Readers are strongly encouraged to read “Methods” section before “Results” section. In “Methods” section, we describe the details of the QC hardware used to simulate the water molecule and the specifics of the molecular models used to generate the quantum simulation circuits. We heavily use the notations defined in “Methods” section throughout “Results” section.


Circuit optimization and co-design

We have implemented a number of circuit optimization techniques that take advantage of the unique features available in the IonQ trapped-ion QC but are generic in the sense that they are applicable to any target molecule to be simulated. The strategies described here are executed by a full-stack, modularized software toolchain, which automatically produces optimized circuits16 for generating the ansatz state of a molecular system.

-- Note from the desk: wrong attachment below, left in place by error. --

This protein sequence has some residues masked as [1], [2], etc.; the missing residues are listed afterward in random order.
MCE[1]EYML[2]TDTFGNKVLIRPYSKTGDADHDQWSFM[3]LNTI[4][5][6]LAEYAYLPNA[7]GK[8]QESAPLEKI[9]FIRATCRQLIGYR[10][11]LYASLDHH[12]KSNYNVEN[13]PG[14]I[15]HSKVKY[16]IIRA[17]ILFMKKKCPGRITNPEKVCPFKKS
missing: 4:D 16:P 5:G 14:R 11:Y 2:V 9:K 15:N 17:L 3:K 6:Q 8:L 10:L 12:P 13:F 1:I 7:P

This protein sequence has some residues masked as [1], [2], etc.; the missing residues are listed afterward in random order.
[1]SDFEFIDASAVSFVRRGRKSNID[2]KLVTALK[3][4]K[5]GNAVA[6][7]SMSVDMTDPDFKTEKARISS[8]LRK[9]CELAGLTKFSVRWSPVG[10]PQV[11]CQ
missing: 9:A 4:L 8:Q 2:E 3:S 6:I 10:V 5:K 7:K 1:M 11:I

Given a general unitary coupled-cluster (UCC) ansatz state, interaction terms take the form of a two-electron interaction \({\theta }_{pqrs}{c}_{p}^{\dagger }{c}_{q}^{\dagger }{c}_{r}{c}_{s}\). Since the indices \(p,q,r,s\) vary over the complete set of molecular states (which are represented by different qubits), implementing this interaction requires entangling gates between arbitrary pairs of qubits in the system. The all-to-all connectivity of trapped-ion QCs makes this a native operation, eliminating the overhead incurred by repeated SWAP gates to reorder qubits before an entangling operation can be applied between nearest-neighbor qubits. Given that the infidelity of these SWAP operations can dominate the quality of complicated computations, eliminating them from the optimized circuit dramatically increases the accuracy of the VQE result. This circuit optimization is a direct result of co-design for a particular hardware advantage.